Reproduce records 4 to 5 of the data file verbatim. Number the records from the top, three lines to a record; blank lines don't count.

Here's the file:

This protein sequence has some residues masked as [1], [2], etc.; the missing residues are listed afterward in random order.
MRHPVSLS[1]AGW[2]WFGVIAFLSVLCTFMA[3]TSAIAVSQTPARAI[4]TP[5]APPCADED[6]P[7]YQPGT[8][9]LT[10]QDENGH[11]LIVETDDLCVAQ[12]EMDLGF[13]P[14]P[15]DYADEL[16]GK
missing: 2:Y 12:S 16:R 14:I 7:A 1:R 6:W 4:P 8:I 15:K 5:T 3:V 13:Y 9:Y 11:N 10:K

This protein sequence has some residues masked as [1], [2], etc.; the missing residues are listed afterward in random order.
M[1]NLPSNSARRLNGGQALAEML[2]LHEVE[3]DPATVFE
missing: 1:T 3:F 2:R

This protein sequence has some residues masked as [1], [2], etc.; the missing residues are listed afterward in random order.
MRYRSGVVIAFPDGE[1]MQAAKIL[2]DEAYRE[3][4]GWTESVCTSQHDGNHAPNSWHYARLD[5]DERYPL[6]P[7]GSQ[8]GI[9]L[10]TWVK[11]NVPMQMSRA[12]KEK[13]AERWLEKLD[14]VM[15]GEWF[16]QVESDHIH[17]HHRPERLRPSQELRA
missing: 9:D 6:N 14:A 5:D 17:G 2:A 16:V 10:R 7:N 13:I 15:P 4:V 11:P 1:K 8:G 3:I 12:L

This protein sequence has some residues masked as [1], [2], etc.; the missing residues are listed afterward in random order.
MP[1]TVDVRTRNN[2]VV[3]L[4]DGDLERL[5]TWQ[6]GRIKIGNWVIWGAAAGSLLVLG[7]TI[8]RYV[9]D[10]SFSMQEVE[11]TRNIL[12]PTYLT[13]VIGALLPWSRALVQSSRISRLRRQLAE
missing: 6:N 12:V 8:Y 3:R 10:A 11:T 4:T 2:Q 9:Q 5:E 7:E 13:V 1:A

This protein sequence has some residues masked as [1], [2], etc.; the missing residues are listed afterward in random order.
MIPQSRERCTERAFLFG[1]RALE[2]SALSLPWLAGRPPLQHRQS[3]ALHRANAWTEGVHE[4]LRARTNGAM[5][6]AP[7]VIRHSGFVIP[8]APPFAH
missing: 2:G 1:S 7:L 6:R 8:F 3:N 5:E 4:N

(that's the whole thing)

This protein sequence has some residues masked as [1], [2], etc.; the missing residues are listed afterward in random order.
MP[1]TVDVRTRNN[2]VV[3]L[4]DGDLERL[5]TWQ[6]GRIKIGNWVIWGAAAGSLLVLG[7]TI[8]RYV[9]D[10]SFSMQEVE[11]TRNIL[12]PTYLT[13]VIGALLPWSRALVQSSRISRLRRQLAE
missing: 6:N 12:V 8:Y 3:R 10:A 11:T 4:T 2:Q 9:Q 5:E 7:E 13:V 1:A

This protein sequence has some residues masked as [1], [2], etc.; the missing residues are listed afterward in random order.
MIPQSRERCTERAFLFG[1]RALE[2]SALSLPWLAGRPPLQHRQS[3]ALHRANAWTEGVHE[4]LRARTNGAM[5][6]AP[7]VIRHSGFVIP[8]APPFAH
missing: 2:G 1:S 7:L 6:R 8:F 3:N 5:E 4:N